Samuel Kofi*, 19, from Takoradi in Ghana’s western region discovered he was HIV positive in November 2022. A situation that left him in shock and in complete denial as he thought death was staring him in the face.
“I did not suspect I had HIV when I went to do the test that Wednesday,” Kofi recounts the day he knew his status. “But when it came out positive, even after a confirmation test, I concluded that was the end of life for me.”
The thought of living with HIV for the rest of his life among family and friends was also a serious worry for Kofi as he knows too well the stigma that still exists against people with HIV. But all his fears were dissuaded following extensive counselling by health service providers at the Kwesimitsin Municipal Hospital, where he was also immediately put on HIV treatment.
In Ghana, there are currently 354 927 people living with HIV, with an estimated 16 574 new HIV infections in 2022.
Over the years, the Government of Ghana, through the Ghana AIDS Commission and the National AIDS Control Programme, with support from World Health Organization (WHO) and other partners has made significant efforts towards strong HIV response.
The efforts have led to HIV testing and treatment services in Ghana being free in all government health facilities and some selected private health facilities.
In addition, healthcare workers have been trained and supported to provide HIV care and prevention services without stigma and discrimination. The country is also leveraging innovative approaches in the fight against HIV, including HIV self-testing and pre-exposure prophylaxis have been made available free of charge. These efforts over the years have resulted in a 38% reduction in new HIV infections since 2010.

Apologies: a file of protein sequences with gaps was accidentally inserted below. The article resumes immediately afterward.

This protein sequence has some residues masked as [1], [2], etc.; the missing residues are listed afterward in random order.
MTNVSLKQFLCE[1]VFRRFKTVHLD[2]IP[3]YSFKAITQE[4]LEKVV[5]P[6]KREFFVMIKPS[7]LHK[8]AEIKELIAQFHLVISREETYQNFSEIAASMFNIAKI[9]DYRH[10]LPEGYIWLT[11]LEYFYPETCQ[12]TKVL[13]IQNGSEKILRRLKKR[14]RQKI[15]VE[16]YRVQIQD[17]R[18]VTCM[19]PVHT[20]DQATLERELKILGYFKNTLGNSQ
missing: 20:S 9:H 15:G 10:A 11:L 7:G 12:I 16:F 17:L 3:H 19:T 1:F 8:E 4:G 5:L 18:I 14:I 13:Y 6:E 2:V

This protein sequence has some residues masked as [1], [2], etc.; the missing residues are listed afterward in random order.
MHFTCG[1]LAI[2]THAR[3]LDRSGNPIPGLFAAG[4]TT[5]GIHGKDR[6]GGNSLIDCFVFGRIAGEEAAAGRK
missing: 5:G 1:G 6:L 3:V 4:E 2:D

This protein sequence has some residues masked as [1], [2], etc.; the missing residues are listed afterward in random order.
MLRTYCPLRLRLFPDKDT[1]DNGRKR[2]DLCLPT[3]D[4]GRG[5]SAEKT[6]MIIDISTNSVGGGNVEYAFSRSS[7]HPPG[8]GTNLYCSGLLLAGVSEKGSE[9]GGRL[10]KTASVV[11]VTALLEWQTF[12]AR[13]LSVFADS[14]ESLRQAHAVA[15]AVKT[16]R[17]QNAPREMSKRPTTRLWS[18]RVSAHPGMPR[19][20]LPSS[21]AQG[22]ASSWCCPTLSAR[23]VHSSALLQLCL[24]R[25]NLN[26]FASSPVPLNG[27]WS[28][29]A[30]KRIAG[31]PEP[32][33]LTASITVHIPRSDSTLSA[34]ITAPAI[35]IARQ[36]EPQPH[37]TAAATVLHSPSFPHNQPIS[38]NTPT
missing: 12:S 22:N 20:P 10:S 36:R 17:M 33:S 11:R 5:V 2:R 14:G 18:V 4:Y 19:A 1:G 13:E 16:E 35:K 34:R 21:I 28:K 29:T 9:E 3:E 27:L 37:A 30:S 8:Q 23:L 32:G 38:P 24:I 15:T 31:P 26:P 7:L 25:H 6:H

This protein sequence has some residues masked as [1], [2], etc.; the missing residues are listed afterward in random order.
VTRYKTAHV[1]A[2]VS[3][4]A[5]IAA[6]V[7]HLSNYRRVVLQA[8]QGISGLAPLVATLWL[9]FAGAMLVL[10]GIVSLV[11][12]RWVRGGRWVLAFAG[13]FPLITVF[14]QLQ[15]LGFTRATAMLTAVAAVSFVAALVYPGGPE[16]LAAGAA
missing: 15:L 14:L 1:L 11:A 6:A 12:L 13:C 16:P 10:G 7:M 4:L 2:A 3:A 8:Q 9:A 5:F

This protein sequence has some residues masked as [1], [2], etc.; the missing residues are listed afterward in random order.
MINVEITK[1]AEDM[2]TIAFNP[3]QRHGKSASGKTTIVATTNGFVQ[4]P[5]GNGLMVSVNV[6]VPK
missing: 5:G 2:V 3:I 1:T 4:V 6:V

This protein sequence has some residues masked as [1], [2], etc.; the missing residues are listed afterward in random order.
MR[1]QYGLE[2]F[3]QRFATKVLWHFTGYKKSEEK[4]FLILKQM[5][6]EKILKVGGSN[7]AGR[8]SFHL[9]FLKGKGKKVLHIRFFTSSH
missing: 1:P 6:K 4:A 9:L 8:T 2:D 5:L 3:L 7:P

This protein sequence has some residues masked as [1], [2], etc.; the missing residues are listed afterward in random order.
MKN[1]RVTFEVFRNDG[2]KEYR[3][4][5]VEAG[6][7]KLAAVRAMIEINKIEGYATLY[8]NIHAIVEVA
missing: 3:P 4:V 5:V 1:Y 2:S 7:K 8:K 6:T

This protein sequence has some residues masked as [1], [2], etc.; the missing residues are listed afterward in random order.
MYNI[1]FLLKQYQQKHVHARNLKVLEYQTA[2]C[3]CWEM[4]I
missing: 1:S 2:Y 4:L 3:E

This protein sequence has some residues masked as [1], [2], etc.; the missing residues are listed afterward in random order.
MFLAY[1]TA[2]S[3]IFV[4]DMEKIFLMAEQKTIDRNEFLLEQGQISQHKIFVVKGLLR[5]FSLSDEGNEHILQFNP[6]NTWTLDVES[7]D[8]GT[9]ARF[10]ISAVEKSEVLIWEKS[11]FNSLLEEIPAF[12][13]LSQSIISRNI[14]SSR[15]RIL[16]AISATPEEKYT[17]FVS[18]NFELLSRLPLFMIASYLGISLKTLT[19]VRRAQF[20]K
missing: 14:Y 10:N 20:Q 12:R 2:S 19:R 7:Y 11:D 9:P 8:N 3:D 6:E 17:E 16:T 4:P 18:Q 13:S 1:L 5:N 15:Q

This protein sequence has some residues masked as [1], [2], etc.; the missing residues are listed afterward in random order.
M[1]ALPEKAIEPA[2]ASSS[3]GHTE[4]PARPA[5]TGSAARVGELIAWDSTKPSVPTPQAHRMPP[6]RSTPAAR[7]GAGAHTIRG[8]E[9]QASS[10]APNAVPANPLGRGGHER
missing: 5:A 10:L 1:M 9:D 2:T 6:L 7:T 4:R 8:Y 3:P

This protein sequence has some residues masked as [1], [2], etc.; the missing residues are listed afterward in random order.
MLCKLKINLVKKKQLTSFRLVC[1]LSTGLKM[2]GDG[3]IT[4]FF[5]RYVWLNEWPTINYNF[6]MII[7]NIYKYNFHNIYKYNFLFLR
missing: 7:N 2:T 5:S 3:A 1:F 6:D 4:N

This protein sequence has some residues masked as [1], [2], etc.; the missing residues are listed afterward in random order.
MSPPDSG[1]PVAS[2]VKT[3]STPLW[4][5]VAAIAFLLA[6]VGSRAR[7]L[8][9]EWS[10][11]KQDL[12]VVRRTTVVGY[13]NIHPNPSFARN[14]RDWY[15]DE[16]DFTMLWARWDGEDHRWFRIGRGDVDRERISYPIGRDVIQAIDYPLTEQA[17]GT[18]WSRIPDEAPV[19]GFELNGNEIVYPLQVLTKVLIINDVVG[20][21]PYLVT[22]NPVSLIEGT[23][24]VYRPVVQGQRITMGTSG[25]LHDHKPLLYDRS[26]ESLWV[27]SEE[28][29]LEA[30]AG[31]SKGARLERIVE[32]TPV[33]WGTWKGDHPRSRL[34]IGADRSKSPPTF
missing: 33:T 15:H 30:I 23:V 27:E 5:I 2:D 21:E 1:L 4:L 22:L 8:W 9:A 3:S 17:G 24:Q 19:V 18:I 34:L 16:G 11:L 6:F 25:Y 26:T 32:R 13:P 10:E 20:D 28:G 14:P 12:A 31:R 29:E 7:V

“Our response to HIV has been very robust. But we continue to explore with our partners strategies that address prevention and treatment options in Ghana,” says Dr Fred Nana Poku, the Director for Technical Services, Ghana AIDS Commission.
WHO has remained a key partner leading and coordinating essential technical support and guidance to the country for the adaptation, implementation, and evaluation of evidence-based policies for the HIV response. This includes facilitating continuous national dialogue of diverse stakeholders including civil society organizations, government and donors to enable synergy of efforts. WHO has been instrumental in supporting the country to mobilize over US$ 100 million from the Global Fund to Fight AIDS, Tuberculosis and Malaria and the United States President’s Emergency Fund for AIDS Relief to support the HIV response in Ghana.
“At WHO, we believe that a multi-pronged approach is key to accelerating progress towards the 2030 global HIV/AIDS goals,” say WHO Representative to Ghana, Prof Francis Kasolo. “Therefore, our ongoing interventions are seeking to complement and bolster Ghana’s HIV response”.
Furthermore, in July 2023, WHO, US Centers for Disease Prevention and Control and the United Nations Joint Programme on HIV/AIDS(UNAIDS) embarked on a joint implementation support mission with the Ghana AIDS Commission and the National AIDS Control Programme to a number of HIV hotspots in Ghana. The mission engaged stakeholders and communities on strengthening HIV response in Ghana. It also underscored the need to put communities at the centre of HIV response.
“We recognize the critical role of communities in the fight against HIV. Therefore, some of our interventions are seeking to put communities at the centre of efforts to provide a conducive environment and antiretroviral treatment for people already with HIV,” says Dr Frank Lule, the Team Lead for Communicable and Noncommunicable Diseases at WHO Ghana.
People like Kofi are already being impacted by the increasingly stronger HIV response. More than a year after knowing his status and getting all the support from the health service providers, Kofi is preparing to enrol at a university to pursue his dream of becoming an accountant.
“I am very happy with my life right now because the medications are keeping me healthy,” he says. “All my dreams are on track and so I encourage everyone to test regularly for HIV. If you are positive, there are medications to keep you healthy and if you are negative you can continue with all the preventive measures to protect yourself.”
*Name changed to protect identity
Distributed by APO Group on behalf of World Health Organization (WHO), Ghana.